Opt out is led by parents, teachers, students and citizens. When United Opt Out National began over four years ago we were simply a facebook page with a file for each state. Within hours our FB group page was flooded with opt out requests and now we have opt out leaders all over the country and grassroots opt out groups popping up everywhere. I think Florida has 25 at this point – probably more since I last checked – and mind you they did this all on their own. UOO has simply been a catalyst and a support. What is even more fascinating, and sad, is that UOO has reached out to the unions many times, and never received a response. You will notice that United Opt Out National is rarely mentioned in recent articles. I think that’s because we represent the people. The power of the people. UOO has no funding (heck I paid for our website for the first two years pretty much on my own). When our website was destroyed last year guess who helped UOO fund/rebuild it? The people. No corporations. No unions. The people – the citizens of this country – for free – and with truth and heart – have helped us to create fifty state opt out guides. The citizens have helped us to continually update and alert folks to opt out situations across the country. The people have helped us create essential guides, opt out letters, and social media campaigns. The fact that this is happening by the people, for the people, with no funding, is true democracy and is a dangerous thing. Folks would much prefer that we are sheeple and that we are incapable of strategically planning a nationwide opt out movement. Guess what? We did it. All of us. That makes us dangerous. That makes the media/corporations want to co-opt and shut down our work. A mass movement of civil disobedience that is running through our country like a tidal wave in an attempt to save our democracy is indeed a powerful force that no corporation can shut down. Let’s keep pushing forward. Solidarity to all of you.
In a story published in the New York Times, Kate Taylor and Motoko Rich describe test refusal as an effort by teachers’ unions to reassert their relevance. This is ridiculous.
Nearly 200,000 students opted out. They were not taking orders from the union. They were acting in the way that either they wanted to act or their parents wanted them to act.
I emailed with one of the reporters before the story was written and gave her the names of some of the parent leaders of the Opt Out movement, some of whom have spent three years organizing parents in their communities. Jeanette Deutermann, for example, is a parent who created Long Island Opt Out. I gave her the names of the parent leaders in Westchester County, Ulster County, and Dutchess County. I don’t know if any of them got a phone call, but the story is clearly about the union leading the Opt Out movement, with nary a mention of parents. The parents who created and led the movement were overlooked. They were invisible. In fact, this story is the only time that the Times deigned to mention the mass and historic test refusal that cut across the state. So according to the newspaper of record, this was a labor dispute, nothing more. Not surprising that this is the view of Merryl Tisch, Chancellor of the Board of Regents, and of everyone else who opposes opting out.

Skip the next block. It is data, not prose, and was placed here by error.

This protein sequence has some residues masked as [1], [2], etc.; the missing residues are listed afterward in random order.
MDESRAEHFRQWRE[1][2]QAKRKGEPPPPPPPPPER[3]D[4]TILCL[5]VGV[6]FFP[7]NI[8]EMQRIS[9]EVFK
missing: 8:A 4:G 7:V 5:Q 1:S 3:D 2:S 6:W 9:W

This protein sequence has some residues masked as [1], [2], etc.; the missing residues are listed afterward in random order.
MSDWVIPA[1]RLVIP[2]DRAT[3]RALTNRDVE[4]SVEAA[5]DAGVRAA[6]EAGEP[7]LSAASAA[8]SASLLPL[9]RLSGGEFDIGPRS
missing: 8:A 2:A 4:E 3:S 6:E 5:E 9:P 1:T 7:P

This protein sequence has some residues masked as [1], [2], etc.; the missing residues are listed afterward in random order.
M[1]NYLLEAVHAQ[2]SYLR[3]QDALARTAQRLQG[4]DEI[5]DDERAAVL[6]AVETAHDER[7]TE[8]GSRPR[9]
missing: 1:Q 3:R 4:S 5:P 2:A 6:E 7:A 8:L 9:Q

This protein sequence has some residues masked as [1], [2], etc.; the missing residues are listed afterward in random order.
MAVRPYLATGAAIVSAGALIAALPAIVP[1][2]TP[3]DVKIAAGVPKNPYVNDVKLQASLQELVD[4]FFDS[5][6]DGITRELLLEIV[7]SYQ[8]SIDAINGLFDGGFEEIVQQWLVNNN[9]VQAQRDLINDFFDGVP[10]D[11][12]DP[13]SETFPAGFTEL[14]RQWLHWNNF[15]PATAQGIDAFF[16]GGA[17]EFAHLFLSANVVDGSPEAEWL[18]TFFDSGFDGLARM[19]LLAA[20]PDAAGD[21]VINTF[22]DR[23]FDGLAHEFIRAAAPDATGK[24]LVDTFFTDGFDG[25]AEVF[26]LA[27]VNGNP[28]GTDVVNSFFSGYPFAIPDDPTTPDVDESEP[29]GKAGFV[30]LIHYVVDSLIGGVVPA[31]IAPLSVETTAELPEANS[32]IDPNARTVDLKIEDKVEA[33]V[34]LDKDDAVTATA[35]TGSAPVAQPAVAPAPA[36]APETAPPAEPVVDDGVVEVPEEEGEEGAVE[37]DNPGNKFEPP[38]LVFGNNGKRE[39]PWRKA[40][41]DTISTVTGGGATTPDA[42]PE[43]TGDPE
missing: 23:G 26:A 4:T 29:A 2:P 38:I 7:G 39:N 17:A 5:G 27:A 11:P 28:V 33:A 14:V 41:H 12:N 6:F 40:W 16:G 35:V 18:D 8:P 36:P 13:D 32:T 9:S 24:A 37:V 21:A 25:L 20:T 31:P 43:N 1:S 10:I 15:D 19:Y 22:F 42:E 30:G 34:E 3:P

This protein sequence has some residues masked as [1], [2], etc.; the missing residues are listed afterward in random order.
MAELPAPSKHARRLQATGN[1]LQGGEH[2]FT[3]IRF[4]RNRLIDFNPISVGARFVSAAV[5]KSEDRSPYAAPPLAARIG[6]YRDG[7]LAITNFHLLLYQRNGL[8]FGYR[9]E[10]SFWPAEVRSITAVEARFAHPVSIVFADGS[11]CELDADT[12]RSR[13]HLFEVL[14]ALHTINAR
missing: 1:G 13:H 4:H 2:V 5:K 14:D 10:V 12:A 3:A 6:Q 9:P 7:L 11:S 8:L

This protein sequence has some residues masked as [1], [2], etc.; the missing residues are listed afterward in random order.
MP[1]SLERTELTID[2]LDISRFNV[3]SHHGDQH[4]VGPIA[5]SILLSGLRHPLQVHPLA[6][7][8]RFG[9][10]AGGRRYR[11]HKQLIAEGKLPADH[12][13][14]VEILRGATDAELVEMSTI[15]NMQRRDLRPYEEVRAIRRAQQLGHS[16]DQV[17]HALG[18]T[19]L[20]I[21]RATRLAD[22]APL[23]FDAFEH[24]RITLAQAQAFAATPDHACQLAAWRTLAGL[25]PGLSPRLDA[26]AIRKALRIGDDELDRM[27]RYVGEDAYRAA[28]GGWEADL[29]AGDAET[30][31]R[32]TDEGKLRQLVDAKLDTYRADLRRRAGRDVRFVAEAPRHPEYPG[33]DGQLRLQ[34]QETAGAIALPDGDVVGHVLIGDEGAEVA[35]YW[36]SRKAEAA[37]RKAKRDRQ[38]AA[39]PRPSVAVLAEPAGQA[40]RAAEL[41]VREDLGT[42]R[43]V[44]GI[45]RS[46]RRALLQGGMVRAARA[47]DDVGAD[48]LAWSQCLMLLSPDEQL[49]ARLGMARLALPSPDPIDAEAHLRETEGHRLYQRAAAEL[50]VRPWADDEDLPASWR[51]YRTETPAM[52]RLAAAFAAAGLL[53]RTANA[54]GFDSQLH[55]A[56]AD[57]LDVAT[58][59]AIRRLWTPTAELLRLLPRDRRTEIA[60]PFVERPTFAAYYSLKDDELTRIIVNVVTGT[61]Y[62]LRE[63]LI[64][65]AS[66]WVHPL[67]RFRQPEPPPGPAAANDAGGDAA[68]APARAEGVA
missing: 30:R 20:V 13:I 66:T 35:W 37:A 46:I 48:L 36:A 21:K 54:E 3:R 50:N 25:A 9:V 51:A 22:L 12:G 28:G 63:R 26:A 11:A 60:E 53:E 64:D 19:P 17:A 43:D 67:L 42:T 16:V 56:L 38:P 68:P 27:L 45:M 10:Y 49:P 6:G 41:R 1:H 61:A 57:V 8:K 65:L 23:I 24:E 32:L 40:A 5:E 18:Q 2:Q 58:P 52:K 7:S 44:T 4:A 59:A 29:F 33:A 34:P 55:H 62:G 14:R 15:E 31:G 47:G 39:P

By taking this narrative as a given, the Times manages to ignore parents’ genuine concerns about the overuse and misuse of testing. Not a word about the seven to ten hours of testing for children in grades 3-8. Not a word about the lack of transparency on the part of Pearson. Not a word about data mining or monitoring of children’s social media accounts. To the Times, it is all politics, and the views of parents don’t matter.
The great mystery, unexplored in this article, is why the parents of 150,000 to 200,000 children refused the tests. Are the unions so powerful as to direct the actions of all those parents? Ridiculous.
How could they get it so wrong?
G.F. Brandenburg asks what the differences were between the cheating scandal in Atlanta under Beverly Hall and the cheating scandal in D.C. under Michelle Rhee.
He can’t find any other than the powerful protection extended to Rhee by the Obama administration. She was the poster child for Race to the Top. They couldn’t let her fail. Arne Duncan even campaigned with her on behalf of Mayor Fenty, a most unusual act for a member of the Cabinet. Fenty lost, and Rhee left D.C. to form StudentsFirst and raise campaign funds for mostly rightwing Republicans who were pro-voucher, pro-charter, and anti-union.
“But why is it that only in Atlanta were teachers and administrators indicted and convicted, but nowhere else?
“What difference was there in their actual behavior?
“To me, the answer is simple: in DC, officials at every level, from the Mayor’s office up to the President of the US and the Secretary of Education, were determined to make sure that Michelle Rhee’s lying and suborning of perjury and lies would never be revealed, no matter what.”
The New York Daily News reports that Karen Magee of the New York State United Teachers fought Cuomo’s toxic budget to the end, but that Michael Mulgrew of the United Federation of Teachers did not.
According to the Daily News:
City teachers union president Michael Mulgrew angered NYSUT after he put out a statement Sunday night — before the education bill was even in print — claiming victory in beating back some of Cuomo’s more strident proposals, sources said.
While NYSUT President Karen Magee urged lawmakers to reject the measures, city lawmakers said they were told by Mulgrew’s team that voting for the package would not be held against them.
Magee has come out in favor of parents opting out of the state tests to protest their misuse. Will Mulgrew?
Julian Vasquez Heilig honors Cesar Chavez’s birthday here.
He uses the occasion to contrast the views towards unions of Chavez, as contrasted to those of Campbell Brown and Michelle Rhee.
Brown says her fight to diminish teachers’ unions is equivalent to the fight for marriage equality. Rhee says that collaboration with teachers and their unions is unnecessary.
But what did Cesar Chavez say?
Laura Clawson at the Daily Kos reports that some teachers at a charter chain in Los Angeles want to organize a union. They have asked management to stay neutral. They thought management agreed, but it created an anti-union video.
Laura knows that the charter business model relies on low wages and teacher turnover; much of the money behind the charter industry (think Walton) is staunchly anti-union.
By the way, the incoming chair of the charter board previously led the Broad Foundation.